The Toxicity of Cancel Culture

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The Toxicity of Cancel Culture

(Image via Wear Your Voice)

(Image via Wear Your Voice)

(Image via Wear Your Voice)

(Image via Wear Your Voice)

Dulce Solis Hernandez, Feature and Opinion Editor

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Being in a situation that revolves around controversy can cause ‘cancel culture’ to take action. Cancel culture is a form of boycotting or like in the name, canceling people, oftentimes celebrities or influencers, because they did something questionable, shared an unpopular opinion, or have behaved in an offensive manner. Cancel culture is pointless, toxic, and only makes matters worse by stirring up more drama.

Cancelers think they’re doing a good thing by cutting them off directly from the platform but in reality, they are just taking away the opportunity for them to grow as a person and hopefully learn from their mistakes. It’s somewhat contradicting of itself to expect growth and progress from someone who you’re not even allowing the time to grow or learn because of it being an immediate reaction from a large portion of that person’s following. And without getting much support from their followers to back them up, most people tend to hop on the bandwagon, which oftentimes results in a massive loss of followers and business. This is taking the easy way out of things because people might not want to do the proper research and investigate what truly happened which leads to them believing a one-sided story. Or, it could be them just tagging along with what the majority thinks because they’re afraid of being an outcast for not sharing the same beliefs as everyone else.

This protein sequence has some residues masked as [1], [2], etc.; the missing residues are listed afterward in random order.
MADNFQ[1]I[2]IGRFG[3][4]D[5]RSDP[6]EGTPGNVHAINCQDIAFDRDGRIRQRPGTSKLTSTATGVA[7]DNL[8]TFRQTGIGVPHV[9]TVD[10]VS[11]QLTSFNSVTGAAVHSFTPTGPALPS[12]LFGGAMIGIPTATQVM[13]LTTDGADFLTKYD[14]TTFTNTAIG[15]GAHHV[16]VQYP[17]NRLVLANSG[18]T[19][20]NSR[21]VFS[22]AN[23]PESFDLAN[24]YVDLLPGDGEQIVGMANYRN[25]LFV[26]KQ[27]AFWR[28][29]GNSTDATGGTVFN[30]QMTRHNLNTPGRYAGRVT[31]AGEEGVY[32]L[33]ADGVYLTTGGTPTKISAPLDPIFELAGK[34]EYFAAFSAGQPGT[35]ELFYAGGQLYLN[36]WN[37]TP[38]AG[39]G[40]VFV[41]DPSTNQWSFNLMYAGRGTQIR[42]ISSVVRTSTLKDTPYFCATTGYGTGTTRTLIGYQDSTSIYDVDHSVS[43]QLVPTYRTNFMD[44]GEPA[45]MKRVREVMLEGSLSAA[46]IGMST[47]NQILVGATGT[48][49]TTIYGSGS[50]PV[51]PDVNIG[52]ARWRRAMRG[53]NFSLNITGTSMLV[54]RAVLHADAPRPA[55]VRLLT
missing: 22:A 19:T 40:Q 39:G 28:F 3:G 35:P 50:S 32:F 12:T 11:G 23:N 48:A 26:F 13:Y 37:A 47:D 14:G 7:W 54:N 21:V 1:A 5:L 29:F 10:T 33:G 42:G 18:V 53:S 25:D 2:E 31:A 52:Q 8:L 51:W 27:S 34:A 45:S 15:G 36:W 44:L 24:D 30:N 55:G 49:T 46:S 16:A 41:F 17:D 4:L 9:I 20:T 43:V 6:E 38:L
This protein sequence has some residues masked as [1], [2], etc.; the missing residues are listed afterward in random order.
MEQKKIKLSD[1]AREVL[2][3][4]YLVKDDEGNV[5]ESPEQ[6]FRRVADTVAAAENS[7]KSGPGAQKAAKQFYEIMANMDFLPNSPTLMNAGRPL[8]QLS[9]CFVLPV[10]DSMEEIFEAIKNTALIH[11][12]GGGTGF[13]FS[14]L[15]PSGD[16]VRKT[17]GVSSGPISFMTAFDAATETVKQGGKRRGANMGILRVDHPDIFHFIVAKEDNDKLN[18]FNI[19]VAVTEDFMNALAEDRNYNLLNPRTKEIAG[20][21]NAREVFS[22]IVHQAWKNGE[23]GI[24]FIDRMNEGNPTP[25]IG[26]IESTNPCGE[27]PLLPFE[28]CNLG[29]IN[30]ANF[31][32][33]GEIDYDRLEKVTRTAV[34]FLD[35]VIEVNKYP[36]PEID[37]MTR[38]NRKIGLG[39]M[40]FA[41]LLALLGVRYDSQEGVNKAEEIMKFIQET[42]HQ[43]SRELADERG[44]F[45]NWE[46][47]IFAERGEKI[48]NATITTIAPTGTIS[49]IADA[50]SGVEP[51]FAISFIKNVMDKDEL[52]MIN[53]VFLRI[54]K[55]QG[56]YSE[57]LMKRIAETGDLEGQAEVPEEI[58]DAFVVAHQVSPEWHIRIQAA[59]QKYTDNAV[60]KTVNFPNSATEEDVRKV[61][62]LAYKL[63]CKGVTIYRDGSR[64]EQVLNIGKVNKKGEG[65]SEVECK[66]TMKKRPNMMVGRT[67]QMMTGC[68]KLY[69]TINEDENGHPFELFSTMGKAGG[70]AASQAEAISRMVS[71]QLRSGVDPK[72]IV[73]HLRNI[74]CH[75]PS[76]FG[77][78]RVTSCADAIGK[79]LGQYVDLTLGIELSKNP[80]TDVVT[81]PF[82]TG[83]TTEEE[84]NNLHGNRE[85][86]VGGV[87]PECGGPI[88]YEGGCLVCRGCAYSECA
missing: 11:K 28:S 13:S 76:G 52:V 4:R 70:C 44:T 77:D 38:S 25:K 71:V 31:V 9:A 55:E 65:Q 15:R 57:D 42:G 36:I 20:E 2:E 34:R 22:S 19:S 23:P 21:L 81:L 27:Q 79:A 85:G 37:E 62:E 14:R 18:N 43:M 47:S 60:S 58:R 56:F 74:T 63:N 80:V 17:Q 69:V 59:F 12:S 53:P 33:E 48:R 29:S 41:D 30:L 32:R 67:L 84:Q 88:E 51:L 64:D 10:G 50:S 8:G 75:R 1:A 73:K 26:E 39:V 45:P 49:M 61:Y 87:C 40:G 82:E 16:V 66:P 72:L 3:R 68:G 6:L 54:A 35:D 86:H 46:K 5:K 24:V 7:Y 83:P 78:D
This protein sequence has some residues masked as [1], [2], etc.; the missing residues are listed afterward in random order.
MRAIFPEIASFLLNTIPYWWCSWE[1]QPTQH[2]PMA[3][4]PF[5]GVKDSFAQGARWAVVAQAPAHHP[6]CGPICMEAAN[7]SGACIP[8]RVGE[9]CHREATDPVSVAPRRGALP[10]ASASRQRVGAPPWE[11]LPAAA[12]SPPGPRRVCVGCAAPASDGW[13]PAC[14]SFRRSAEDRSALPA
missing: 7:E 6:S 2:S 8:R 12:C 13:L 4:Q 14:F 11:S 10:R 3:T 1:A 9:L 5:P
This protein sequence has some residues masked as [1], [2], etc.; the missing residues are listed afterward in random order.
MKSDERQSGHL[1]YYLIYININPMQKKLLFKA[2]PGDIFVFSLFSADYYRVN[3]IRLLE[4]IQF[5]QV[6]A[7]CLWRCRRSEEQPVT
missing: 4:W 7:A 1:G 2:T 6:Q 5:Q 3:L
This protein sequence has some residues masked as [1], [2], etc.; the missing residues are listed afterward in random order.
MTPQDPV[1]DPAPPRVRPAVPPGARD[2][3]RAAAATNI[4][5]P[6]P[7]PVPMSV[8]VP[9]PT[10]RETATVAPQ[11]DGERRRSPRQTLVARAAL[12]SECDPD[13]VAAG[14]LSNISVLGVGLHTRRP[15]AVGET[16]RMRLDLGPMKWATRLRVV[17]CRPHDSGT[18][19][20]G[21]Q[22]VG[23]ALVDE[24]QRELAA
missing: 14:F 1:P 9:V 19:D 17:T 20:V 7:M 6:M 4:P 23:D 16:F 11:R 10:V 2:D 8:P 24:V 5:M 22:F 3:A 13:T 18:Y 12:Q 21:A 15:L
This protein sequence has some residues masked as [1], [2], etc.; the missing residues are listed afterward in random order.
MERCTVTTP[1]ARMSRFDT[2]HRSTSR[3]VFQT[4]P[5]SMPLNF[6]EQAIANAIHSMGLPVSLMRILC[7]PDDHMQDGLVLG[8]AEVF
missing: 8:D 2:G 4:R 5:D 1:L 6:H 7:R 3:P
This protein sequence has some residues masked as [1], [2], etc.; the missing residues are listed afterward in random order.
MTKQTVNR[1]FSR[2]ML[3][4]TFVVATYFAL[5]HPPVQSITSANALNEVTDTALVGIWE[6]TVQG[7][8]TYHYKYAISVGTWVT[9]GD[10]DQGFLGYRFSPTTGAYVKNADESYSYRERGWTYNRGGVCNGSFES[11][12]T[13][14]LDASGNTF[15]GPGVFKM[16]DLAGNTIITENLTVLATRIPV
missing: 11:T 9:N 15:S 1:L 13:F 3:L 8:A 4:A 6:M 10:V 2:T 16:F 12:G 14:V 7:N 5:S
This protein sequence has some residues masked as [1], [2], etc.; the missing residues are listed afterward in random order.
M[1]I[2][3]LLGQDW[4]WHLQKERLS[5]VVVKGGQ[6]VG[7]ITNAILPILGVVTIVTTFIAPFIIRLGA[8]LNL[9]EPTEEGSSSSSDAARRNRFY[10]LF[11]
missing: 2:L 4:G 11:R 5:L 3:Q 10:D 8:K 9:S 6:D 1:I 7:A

The mentality, behavior, and characteristics of cancel culture do not do anything progressive. Nor does it help move things toward a good direction even though it might carry some sort of good intention behind the chaos and drama. There are several other ways to deal with controversies and negative public events that end on a positive note other than causing unnecessary drama and a loss of followers. It could be handled privately and not displayed through social media for the sensationalistic shock value. 

After a week or so has gone by, it seems as if nothing had ever really happened, and we all go on with our lives. So was there ever really a point to need to drag things out to the extent that did? More than likely, the answer is no. There’s no need for cancel culture to keep repeating itself onto other people’s controversies or even at all. It serves no support or progression towards individuals who are dealing with the backlash of ‘cancel culture,’ and only revolves around toxicity and negativity.